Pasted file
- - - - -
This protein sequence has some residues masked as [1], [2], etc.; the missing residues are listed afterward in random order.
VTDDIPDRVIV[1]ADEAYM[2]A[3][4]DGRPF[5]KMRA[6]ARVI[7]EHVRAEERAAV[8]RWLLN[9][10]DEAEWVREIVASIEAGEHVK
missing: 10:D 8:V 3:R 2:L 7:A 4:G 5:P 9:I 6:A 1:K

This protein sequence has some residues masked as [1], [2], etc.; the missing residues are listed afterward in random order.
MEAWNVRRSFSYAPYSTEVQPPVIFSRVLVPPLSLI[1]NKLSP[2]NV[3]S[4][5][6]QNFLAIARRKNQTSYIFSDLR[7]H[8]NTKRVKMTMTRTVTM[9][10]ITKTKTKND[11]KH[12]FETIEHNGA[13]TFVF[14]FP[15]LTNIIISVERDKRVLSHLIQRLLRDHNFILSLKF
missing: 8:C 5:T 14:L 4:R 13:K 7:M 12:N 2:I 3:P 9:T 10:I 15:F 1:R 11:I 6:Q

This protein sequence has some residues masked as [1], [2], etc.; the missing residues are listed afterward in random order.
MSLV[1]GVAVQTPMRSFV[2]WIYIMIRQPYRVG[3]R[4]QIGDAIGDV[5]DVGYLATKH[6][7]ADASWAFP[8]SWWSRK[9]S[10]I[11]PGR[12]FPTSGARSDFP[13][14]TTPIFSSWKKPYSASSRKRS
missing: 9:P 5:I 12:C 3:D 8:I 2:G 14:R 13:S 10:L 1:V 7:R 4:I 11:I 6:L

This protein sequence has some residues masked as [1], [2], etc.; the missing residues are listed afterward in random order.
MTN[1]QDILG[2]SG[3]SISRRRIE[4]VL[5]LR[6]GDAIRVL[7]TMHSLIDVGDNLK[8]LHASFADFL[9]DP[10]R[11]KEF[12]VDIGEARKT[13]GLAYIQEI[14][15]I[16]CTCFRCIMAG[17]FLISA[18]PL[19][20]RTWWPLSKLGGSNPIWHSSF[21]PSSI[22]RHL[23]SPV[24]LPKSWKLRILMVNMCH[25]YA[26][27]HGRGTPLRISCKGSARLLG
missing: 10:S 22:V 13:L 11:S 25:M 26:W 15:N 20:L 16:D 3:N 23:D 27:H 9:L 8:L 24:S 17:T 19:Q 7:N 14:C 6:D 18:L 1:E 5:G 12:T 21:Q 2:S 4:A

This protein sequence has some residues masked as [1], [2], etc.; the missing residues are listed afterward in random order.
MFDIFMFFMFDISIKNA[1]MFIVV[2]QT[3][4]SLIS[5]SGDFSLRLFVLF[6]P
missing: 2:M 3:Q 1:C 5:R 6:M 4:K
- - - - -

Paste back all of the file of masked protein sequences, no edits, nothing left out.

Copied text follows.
This protein sequence has some residues masked as [1], [2], etc.; the missing residues are listed afterward in random order.
VTDDIPDRVIV[1]ADEAYM[2]A[3][4]DGRPF[5]KMRA[6]ARVI[7]EHVRAEERAAV[8]RWLLN[9][10]DEAEWVREIVASIEAGEHVK
missing: 10:D 8:V 3:R 2:L 7:A 4:G 5:P 9:I 6:A 1:K

This protein sequence has some residues masked as [1], [2], etc.; the missing residues are listed afterward in random order.
MEAWNVRRSFSYAPYSTEVQPPVIFSRVLVPPLSLI[1]NKLSP[2]NV[3]S[4][5][6]QNFLAIARRKNQTSYIFSDLR[7]H[8]NTKRVKMTMTRTVTM[9][10]ITKTKTKND[11]KH[12]FETIEHNGA[13]TFVF[14]FP[15]LTNIIISVERDKRVLSHLIQRLLRDHNFILSLKF
missing: 8:C 5:T 14:L 4:R 13:K 7:M 12:N 2:I 3:P 9:T 10:I 15:F 1:R 11:I 6:Q

This protein sequence has some residues masked as [1], [2], etc.; the missing residues are listed afterward in random order.
MSLV[1]GVAVQTPMRSFV[2]WIYIMIRQPYRVG[3]R[4]QIGDAIGDV[5]DVGYLATKH[6][7]ADASWAFP[8]SWWSRK[9]S[10]I[11]PGR[12]FPTSGARSDFP[13][14]TTPIFSSWKKPYSASSRKRS
missing: 9:P 5:I 12:C 3:D 8:I 2:G 14:R 13:S 10:L 1:V 7:R 4:I 11:I 6:L

This protein sequence has some residues masked as [1], [2], etc.; the missing residues are listed afterward in random order.
MTN[1]QDILG[2]SG[3]SISRRRIE[4]VL[5]LR[6]GDAIRVL[7]TMHSLIDVGDNLK[8]LHASFADFL[9]DP[10]R[11]KEF[12]VDIGEARKT[13]GLAYIQEI[14][15]I[16]CTCFRCIMAG[17]FLISA[18]PL[19][20]RTWWPLSKLGGSNPIWHSSF[21]PSSI[22]RHL[23]SPV[24]LPKSWKLRILMVNMCH[25]YA[26][27]HGRGTPLRISCKGSARLLG
missing: 10:S 22:V 13:L 11:S 25:M 26:W 15:N 20:L 16:D 3:N 23:D 27:H 9:L 8:L 24:S 17:T 19:Q 7:N 14:C 6:D 18:L 1:E 5:G 12:T 21:Q 2:S 4:A

This protein sequence has some residues masked as [1], [2], etc.; the missing residues are listed afterward in random order.
MFDIFMFFMFDISIKNA[1]MFIVV[2]QT[3][4]SLIS[5]SGDFSLRLFVLF[6]P
missing: 2:M 3:Q 1:C 5:R 6:M 4:K